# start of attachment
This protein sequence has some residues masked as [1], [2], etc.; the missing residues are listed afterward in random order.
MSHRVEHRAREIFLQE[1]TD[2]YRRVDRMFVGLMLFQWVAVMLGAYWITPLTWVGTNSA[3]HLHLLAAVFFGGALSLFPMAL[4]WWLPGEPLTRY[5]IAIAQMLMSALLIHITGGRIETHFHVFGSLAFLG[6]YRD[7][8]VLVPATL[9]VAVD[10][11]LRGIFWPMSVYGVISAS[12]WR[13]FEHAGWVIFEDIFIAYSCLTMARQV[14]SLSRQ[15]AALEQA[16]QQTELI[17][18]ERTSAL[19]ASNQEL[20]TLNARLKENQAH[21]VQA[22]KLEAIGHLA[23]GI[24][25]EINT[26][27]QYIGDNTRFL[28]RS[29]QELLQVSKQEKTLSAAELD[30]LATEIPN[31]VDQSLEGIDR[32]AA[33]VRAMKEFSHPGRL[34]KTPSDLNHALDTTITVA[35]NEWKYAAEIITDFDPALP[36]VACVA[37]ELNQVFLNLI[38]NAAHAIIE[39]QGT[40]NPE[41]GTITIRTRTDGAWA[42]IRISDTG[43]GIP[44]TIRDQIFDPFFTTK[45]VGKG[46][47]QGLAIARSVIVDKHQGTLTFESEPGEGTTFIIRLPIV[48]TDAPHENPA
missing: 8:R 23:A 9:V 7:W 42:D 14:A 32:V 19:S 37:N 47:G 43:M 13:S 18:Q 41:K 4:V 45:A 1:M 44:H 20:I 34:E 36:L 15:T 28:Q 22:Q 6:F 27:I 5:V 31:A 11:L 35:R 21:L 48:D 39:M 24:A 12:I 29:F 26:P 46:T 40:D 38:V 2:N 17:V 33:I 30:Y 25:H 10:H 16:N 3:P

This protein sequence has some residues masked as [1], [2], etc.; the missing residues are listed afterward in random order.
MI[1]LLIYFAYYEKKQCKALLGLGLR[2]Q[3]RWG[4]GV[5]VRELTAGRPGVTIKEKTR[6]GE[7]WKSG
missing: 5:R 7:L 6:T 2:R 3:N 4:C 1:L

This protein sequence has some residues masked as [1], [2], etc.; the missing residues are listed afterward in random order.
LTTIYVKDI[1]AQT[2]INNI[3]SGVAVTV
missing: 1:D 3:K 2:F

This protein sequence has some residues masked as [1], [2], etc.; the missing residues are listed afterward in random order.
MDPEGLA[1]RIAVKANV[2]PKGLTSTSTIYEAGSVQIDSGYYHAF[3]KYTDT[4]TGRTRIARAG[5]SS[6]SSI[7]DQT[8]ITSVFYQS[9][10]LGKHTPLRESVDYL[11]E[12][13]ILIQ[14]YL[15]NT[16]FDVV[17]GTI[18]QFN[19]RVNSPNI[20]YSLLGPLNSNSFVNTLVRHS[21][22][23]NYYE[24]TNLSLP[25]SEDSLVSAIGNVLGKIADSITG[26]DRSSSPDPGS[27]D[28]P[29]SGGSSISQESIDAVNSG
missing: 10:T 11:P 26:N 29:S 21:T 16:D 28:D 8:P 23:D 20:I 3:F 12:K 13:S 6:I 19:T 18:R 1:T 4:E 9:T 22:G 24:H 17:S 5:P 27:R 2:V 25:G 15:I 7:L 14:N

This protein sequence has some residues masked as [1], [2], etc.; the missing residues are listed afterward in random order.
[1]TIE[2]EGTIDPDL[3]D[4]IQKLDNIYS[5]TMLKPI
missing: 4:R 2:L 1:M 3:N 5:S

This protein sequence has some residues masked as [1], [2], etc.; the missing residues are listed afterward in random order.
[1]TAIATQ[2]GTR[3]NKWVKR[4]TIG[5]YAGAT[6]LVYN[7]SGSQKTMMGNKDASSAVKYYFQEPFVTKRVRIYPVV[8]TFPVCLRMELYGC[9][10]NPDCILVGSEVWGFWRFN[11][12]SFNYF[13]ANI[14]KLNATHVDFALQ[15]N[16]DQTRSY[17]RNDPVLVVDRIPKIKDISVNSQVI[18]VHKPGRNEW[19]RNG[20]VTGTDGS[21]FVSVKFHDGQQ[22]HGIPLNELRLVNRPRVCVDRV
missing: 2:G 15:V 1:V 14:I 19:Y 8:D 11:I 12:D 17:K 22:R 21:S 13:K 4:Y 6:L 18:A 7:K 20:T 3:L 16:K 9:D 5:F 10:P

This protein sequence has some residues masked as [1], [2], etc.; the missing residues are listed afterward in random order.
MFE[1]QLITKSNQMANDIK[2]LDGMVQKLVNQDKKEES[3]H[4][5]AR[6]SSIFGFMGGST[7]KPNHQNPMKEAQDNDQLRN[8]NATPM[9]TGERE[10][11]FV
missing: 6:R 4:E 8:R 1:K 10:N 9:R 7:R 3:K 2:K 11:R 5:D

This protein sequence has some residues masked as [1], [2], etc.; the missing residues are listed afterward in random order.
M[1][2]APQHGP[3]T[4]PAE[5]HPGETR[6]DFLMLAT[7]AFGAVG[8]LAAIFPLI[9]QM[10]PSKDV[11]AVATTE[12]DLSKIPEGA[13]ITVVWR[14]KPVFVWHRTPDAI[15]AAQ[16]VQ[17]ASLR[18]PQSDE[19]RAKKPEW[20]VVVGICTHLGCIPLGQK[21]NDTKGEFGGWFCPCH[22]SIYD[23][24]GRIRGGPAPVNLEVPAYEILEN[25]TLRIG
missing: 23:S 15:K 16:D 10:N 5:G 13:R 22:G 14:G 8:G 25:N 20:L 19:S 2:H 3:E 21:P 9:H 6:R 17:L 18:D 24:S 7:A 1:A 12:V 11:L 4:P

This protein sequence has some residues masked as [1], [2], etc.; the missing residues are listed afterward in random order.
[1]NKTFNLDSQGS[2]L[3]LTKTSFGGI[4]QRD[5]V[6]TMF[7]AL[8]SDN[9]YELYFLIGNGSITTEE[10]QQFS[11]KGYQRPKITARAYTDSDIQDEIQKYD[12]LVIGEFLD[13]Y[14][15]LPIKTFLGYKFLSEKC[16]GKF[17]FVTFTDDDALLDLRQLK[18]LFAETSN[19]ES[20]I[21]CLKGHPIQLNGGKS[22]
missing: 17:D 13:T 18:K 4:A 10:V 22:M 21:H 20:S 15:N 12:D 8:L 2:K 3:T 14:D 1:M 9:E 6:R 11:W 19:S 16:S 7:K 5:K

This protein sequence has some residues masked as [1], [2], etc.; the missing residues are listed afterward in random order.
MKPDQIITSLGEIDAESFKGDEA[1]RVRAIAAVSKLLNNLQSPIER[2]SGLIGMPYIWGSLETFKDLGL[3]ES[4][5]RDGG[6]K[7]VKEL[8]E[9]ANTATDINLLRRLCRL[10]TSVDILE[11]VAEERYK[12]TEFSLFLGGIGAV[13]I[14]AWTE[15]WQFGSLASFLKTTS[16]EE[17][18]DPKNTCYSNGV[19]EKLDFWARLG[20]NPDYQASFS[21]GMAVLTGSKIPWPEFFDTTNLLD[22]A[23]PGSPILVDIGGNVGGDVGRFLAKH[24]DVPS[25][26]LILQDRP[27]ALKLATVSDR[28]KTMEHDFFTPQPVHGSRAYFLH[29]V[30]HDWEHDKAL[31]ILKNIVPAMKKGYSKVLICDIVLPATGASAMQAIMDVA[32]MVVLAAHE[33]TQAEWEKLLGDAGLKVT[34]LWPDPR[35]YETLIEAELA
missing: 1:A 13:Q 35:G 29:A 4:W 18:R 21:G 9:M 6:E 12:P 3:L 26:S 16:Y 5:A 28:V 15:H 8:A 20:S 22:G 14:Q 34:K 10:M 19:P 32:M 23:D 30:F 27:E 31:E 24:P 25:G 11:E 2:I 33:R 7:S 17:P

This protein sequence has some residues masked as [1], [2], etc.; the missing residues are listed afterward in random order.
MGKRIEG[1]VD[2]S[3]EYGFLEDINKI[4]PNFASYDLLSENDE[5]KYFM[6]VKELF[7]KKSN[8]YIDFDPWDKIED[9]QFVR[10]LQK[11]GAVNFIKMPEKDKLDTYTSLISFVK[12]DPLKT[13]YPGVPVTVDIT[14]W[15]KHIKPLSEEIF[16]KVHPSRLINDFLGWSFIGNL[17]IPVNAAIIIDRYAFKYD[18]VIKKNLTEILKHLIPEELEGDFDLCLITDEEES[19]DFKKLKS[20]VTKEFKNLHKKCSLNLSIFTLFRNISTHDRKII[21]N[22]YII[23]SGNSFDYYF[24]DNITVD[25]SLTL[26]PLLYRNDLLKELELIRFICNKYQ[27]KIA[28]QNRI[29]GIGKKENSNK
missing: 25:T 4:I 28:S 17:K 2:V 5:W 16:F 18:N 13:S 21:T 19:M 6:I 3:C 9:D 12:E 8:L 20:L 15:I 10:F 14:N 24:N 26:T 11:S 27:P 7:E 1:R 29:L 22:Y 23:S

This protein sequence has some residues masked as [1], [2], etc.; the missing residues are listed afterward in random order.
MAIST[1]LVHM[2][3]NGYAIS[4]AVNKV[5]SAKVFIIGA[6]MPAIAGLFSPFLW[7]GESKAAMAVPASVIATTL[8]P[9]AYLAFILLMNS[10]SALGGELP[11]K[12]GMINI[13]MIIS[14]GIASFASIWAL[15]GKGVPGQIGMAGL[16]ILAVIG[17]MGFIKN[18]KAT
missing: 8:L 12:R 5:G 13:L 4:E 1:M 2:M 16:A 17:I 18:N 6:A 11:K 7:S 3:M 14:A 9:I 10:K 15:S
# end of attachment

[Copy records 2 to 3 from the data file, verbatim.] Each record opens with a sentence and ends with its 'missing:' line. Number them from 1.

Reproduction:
This protein sequence has some residues masked as [1], [2], etc.; the missing residues are listed afterward in random order.
MI[1]LLIYFAYYEKKQCKALLGLGLR[2]Q[3]RWG[4]GV[5]VRELTAGRPGVTIKEKTR[6]GE[7]WKSG
missing: 5:R 7:L 6:T 2:R 3:N 4:C 1:L

This protein sequence has some residues masked as [1], [2], etc.; the missing residues are listed afterward in random order.
LTTIYVKDI[1]AQT[2]INNI[3]SGVAVTV
missing: 1:D 3:K 2:F